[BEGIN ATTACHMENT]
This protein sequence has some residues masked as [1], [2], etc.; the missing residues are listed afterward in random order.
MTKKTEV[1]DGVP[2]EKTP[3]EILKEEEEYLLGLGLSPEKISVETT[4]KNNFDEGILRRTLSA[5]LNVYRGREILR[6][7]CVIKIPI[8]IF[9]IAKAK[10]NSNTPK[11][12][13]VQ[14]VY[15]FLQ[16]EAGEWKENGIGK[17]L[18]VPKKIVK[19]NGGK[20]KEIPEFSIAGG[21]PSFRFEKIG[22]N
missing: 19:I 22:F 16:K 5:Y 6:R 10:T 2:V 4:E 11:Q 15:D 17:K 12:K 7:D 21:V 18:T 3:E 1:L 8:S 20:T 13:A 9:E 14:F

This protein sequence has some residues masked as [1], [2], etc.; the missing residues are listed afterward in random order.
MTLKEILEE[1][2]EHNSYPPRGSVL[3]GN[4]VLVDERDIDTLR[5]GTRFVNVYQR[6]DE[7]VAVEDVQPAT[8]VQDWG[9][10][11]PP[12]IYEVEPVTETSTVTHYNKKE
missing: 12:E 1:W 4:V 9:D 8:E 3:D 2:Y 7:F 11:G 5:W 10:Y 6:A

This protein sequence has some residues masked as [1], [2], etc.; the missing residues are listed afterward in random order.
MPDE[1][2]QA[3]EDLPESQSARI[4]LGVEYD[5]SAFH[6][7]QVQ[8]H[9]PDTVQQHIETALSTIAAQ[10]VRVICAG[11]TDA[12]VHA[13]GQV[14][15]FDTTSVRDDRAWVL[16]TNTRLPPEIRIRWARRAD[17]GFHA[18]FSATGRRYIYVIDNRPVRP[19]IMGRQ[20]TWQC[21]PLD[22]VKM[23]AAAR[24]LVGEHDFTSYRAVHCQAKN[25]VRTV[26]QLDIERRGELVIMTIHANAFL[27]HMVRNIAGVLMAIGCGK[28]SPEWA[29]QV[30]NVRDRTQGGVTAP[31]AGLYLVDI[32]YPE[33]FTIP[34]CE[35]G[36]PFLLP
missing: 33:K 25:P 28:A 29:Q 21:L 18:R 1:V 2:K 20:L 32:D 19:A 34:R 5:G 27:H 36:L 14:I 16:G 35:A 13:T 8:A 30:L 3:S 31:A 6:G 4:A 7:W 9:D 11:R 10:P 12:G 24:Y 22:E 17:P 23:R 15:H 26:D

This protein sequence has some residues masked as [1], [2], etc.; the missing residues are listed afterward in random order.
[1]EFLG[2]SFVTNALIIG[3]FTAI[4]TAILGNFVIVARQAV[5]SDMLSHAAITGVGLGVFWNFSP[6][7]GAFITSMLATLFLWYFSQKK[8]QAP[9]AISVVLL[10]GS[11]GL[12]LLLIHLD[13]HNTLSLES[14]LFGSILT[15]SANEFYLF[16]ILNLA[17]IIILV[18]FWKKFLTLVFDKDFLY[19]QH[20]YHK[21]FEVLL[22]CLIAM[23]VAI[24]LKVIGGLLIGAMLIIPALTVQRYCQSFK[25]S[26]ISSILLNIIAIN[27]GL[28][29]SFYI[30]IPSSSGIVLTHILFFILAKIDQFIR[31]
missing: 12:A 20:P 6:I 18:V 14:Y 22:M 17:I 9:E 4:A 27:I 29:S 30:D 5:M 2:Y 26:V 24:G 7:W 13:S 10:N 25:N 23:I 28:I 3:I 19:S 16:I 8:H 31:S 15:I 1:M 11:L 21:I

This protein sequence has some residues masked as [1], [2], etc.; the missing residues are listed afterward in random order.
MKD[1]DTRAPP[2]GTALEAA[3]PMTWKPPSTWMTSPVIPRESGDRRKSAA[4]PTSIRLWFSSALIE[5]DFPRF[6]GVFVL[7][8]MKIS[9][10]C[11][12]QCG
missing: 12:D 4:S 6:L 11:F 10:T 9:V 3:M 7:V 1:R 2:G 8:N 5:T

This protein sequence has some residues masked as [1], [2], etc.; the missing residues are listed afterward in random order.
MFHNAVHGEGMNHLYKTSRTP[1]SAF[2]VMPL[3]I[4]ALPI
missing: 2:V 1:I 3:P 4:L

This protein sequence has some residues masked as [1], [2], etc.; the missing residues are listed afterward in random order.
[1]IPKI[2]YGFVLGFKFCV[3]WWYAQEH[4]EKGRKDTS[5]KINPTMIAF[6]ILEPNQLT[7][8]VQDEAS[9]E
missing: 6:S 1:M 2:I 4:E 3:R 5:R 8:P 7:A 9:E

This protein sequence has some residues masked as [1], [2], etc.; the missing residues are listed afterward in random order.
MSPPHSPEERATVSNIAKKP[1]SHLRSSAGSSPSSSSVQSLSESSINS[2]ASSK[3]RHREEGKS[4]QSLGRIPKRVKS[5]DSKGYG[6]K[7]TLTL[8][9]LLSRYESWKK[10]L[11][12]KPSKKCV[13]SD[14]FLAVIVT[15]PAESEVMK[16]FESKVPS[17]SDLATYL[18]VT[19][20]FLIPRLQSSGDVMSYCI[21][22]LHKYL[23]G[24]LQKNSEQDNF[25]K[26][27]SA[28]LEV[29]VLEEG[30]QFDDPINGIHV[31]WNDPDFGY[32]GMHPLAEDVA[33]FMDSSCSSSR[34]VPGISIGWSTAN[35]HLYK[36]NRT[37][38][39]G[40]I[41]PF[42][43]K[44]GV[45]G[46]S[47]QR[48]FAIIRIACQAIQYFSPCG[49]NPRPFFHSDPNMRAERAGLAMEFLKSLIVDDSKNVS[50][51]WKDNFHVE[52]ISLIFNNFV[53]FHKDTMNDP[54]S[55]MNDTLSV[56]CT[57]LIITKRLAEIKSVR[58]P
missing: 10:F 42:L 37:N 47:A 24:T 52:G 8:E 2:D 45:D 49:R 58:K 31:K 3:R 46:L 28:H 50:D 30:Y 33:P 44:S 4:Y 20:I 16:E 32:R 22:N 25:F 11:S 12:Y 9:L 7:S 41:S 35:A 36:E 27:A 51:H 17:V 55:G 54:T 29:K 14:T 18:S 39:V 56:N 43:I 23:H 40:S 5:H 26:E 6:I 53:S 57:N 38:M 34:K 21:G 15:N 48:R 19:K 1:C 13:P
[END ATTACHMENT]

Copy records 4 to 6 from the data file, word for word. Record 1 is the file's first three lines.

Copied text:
This protein sequence has some residues masked as [1], [2], etc.; the missing residues are listed afterward in random order.
[1]EFLG[2]SFVTNALIIG[3]FTAI[4]TAILGNFVIVARQAV[5]SDMLSHAAITGVGLGVFWNFSP[6][7]GAFITSMLATLFLWYFSQKK[8]QAP[9]AISVVLL[10]GS[11]GL[12]LLLIHLD[13]HNTLSLES[14]LFGSILT[15]SANEFYLF[16]ILNLA[17]IIILV[18]FWKKFLTLVFDKDFLY[19]QH[20]YHK[21]FEVLL[22]CLIAM[23]VAI[24]LKVIGGLLIGAMLIIPALTVQRYCQSFK[25]S[26]ISSILLNIIAIN[27]GL[28][29]SFYI[30]IPSSSGIVLTHILFFILAKIDQFIR[31]
missing: 12:A 20:P 6:I 18:V 14:Y 22:M 17:I 9:E 4:A 27:I 29:S 30:D 5:M 2:Y 26:V 24:G 7:W 13:S 10:N 25:N 23:I 28:I 3:I 19:S 16:I 8:H 31:S 15:I 1:M 11:L 21:I

This protein sequence has some residues masked as [1], [2], etc.; the missing residues are listed afterward in random order.
MKD[1]DTRAPP[2]GTALEAA[3]PMTWKPPSTWMTSPVIPRESGDRRKSAA[4]PTSIRLWFSSALIE[5]DFPRF[6]GVFVL[7][8]MKIS[9][10]C[11][12]QCG
missing: 12:D 4:S 6:L 11:F 10:T 9:V 3:M 7:V 1:R 2:G 8:N 5:T

This protein sequence has some residues masked as [1], [2], etc.; the missing residues are listed afterward in random order.
MFHNAVHGEGMNHLYKTSRTP[1]SAF[2]VMPL[3]I[4]ALPI
missing: 2:V 1:I 3:P 4:L